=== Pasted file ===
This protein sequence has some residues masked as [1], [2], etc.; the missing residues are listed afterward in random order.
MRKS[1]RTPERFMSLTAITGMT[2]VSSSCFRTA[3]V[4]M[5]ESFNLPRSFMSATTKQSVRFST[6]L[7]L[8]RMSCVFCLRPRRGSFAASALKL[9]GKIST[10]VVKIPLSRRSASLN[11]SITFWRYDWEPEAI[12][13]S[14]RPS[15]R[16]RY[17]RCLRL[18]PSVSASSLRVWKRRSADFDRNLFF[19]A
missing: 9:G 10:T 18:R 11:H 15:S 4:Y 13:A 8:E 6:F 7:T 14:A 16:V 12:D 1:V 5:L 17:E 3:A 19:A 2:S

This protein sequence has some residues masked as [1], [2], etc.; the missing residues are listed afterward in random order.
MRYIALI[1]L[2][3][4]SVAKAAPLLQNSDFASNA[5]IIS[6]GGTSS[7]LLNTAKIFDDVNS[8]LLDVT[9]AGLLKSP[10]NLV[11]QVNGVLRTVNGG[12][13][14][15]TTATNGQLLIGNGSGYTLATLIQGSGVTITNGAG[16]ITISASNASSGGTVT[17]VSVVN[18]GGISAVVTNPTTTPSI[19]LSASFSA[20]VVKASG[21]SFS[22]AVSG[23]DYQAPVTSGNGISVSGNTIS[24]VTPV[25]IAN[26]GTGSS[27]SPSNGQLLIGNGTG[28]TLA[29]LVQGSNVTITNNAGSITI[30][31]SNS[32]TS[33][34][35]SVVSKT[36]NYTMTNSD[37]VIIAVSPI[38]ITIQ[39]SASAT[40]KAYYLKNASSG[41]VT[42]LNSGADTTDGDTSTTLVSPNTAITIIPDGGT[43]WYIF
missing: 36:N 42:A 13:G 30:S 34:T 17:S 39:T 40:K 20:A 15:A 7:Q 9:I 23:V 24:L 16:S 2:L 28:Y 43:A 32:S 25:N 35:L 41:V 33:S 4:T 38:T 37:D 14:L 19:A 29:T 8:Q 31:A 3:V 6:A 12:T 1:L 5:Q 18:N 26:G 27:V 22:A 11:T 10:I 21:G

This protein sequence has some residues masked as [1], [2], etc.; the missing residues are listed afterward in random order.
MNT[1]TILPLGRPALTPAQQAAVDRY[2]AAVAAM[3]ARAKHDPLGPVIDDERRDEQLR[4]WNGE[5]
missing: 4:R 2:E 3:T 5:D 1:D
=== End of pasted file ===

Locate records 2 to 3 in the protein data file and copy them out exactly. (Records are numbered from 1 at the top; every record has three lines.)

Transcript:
This protein sequence has some residues masked as [1], [2], etc.; the missing residues are listed afterward in random order.
MRYIALI[1]L[2][3][4]SVAKAAPLLQNSDFASNA[5]IIS[6]GGTSS[7]LLNTAKIFDDVNS[8]LLDVT[9]AGLLKSP[10]NLV[11]QVNGVLRTVNGG[12][13][14][15]TTATNGQLLIGNGSGYTLATLIQGSGVTITNGAG[16]ITISASNASSGGTVT[17]VSVVN[18]GGISAVVTNPTTTPSI[19]LSASFSA[20]VVKASG[21]SFS[22]AVSG[23]DYQAPVTSGNGISVSGNTIS[24]VTPV[25]IAN[26]GTGSS[27]SPSNGQLLIGNGTG[28]TLA[29]LVQGSNVTITNNAGSITI[30][31]SNS[32]TS[33][34][35]SVVSKT[36]NYTMTNSD[37]VIIAVSPI[38]ITIQ[39]SASAT[40]KAYYLKNASSG[41]VT[42]LNSGADTTDGDTSTTLVSPNTAITIIPDGGT[43]WYIF
missing: 36:N 42:A 13:G 30:S 34:T 17:S 39:T 40:K 20:A 15:A 7:Q 9:I 23:V 24:L 16:S 2:L 28:Y 43:A 32:S 25:N 35:L 41:V 33:S 4:T 38:T 37:D 14:L 19:A 29:T 8:Q 31:A 3:V 6:A 12:T 1:L 5:Q 18:N 26:G 27:V 22:A 11:T 10:I 21:G

This protein sequence has some residues masked as [1], [2], etc.; the missing residues are listed afterward in random order.
MNT[1]TILPLGRPALTPAQQAAVDRY[2]AAVAAM[3]ARAKHDPLGPVIDDERRDEQLR[4]WNGE[5]
missing: 4:R 2:E 3:T 5:D 1:D